Choosing a compact system camera
- Fri, 30 Sep 2011
Also known as Micro System Cameras, the newest system to enter the digital camera market, the compact system camera, offers an impressive combination of compact size and removable lenses.
Much like DSLRs, there are a number of different fittings and mounts available, and plenty of models now offer high- definition video too.
What are compact system cameras?
Compact system cameras (or hybrid cameras) are developed to appeal to an audience wanting to upgrade from a compact camera but don't want the bulk of a full DSLR. They share much of the creative potential as their full-size cousins but with smaller bodies and smaller lenses. The compact system camera's design makes it impossible to include a pentaprism mirror which also defines a camera as an SLR.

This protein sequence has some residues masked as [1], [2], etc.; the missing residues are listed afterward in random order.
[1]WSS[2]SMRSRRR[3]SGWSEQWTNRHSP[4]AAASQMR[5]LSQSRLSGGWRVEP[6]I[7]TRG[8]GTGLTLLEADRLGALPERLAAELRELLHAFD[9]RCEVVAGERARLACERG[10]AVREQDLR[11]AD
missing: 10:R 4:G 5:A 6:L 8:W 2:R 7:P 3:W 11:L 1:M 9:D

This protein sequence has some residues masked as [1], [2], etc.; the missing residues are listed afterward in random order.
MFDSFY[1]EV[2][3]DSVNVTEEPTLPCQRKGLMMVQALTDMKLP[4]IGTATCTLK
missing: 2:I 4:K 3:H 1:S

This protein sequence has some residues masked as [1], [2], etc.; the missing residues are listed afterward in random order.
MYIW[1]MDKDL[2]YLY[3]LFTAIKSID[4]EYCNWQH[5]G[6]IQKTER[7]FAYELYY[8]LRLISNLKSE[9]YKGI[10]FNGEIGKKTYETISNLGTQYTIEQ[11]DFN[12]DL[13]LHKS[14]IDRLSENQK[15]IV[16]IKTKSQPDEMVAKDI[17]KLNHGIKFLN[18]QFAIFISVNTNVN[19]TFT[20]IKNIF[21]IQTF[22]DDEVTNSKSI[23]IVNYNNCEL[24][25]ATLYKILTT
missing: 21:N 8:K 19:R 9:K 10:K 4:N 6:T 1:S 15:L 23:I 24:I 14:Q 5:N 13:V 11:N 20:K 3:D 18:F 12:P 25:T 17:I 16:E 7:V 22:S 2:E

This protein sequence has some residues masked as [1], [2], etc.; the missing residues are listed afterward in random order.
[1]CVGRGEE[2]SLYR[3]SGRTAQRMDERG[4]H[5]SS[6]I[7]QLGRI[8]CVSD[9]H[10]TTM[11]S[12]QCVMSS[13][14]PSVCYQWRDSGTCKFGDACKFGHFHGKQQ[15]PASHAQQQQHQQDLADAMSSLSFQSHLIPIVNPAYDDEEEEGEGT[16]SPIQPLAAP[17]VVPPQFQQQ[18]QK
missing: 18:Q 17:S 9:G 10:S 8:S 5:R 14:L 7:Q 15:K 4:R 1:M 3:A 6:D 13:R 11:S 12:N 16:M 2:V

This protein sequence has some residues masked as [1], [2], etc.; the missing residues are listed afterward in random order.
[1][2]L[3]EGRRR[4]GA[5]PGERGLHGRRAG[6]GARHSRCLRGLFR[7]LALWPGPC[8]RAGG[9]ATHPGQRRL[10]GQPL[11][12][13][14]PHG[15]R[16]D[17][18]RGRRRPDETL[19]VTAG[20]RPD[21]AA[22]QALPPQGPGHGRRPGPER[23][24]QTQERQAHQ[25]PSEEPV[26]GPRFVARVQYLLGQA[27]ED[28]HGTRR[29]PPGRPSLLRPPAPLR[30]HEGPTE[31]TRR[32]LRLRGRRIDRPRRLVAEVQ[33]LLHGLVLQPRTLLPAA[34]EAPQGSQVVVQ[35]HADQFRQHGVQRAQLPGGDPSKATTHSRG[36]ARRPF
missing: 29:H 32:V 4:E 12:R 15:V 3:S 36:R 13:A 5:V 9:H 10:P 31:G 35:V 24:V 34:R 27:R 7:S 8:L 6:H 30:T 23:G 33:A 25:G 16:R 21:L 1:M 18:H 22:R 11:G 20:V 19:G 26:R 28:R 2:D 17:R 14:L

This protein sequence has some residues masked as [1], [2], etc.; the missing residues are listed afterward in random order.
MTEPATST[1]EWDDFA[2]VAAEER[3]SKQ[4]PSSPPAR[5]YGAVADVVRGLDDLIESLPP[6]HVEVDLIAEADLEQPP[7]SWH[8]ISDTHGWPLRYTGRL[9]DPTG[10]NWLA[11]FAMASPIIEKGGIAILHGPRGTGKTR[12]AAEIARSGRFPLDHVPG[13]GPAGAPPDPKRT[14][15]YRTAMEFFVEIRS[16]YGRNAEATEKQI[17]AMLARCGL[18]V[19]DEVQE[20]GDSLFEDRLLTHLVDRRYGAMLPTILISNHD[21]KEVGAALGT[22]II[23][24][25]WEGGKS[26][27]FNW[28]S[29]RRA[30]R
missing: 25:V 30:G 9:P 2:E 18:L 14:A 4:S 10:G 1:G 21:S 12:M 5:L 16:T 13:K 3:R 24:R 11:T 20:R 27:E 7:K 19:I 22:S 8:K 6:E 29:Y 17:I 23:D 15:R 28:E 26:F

Movie function on a compact system camera
The lack of mirror system in compact system cameras mean they are much more suited to shooting video - as your view is coming straight from the sensor anyway. For this reason they are able to give DSLRs a run for their money in the HD video stakes.
Compact system camera's autofocus limitations
Without a mirror, autofocus is achieved using a contrast-detect system from the sensor which, while vastly improved from early live view offerings, has still not matched some of the more advanced dedicated AF systems featured on DSLRs.
The compact system camera viewfinder
Another symptom of lacking a mirror is that compact system cameras have either a separate optical viewfinder which sits on top of the camera, or an Electronic View Finder.
Although the quality from an EVF won't be as good as the through-the-lens option on a DSLR, it does offer a worthy alternative to the LCD.